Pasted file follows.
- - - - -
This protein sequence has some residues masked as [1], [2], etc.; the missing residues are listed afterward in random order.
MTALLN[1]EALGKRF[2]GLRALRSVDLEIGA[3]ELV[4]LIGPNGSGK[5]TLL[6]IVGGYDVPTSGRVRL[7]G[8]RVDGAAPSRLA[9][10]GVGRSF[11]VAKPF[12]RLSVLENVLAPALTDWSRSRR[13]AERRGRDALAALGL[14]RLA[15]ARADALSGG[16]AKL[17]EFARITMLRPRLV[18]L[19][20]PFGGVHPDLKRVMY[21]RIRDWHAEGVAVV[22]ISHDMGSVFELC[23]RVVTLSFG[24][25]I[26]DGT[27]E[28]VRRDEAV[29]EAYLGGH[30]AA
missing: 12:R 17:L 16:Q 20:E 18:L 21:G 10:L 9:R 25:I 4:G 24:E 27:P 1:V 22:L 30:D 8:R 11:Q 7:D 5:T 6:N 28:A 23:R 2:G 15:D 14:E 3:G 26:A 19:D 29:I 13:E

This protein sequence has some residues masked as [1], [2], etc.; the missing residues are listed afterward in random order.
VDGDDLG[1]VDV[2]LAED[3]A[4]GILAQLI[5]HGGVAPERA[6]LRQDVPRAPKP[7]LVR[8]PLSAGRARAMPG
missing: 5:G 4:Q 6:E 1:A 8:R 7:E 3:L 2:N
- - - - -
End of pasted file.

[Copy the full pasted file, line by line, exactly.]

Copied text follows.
This protein sequence has some residues masked as [1], [2], etc.; the missing residues are listed afterward in random order.
MTALLN[1]EALGKRF[2]GLRALRSVDLEIGA[3]ELV[4]LIGPNGSGK[5]TLL[6]IVGGYDVPTSGRVRL[7]G[8]RVDGAAPSRLA[9][10]GVGRSF[11]VAKPF[12]RLSVLENVLAPALTDWSRSRR[13]AERRGRDALAALGL[14]RLA[15]ARADALSGG[16]AKL[17]EFARITMLRPRLV[18]L[19][20]PFGGVHPDLKRVMY[21]RIRDWHAEGVAVV[22]ISHDMGSVFELC[23]RVVTLSFG[24][25]I[26]DGT[27]E[28]VRRDEAV[29]EAYLGGH[30]AA
missing: 12:R 17:L 16:Q 20:E 18:L 21:G 10:L 9:R 25:I 4:G 24:E 27:P 1:V 22:L 30:D 8:R 11:Q 7:D 5:T 6:N 28:A 23:R 2:G 15:D 14:E 3:G 26:A 19:D 29:I 13:E

This protein sequence has some residues masked as [1], [2], etc.; the missing residues are listed afterward in random order.
VDGDDLG[1]VDV[2]LAED[3]A[4]GILAQLI[5]HGGVAPERA[6]LRQDVPRAPKP[7]LVR[8]PLSAGRARAMPG
missing: 5:G 4:Q 6:E 1:A 8:R 7:E 3:L 2:N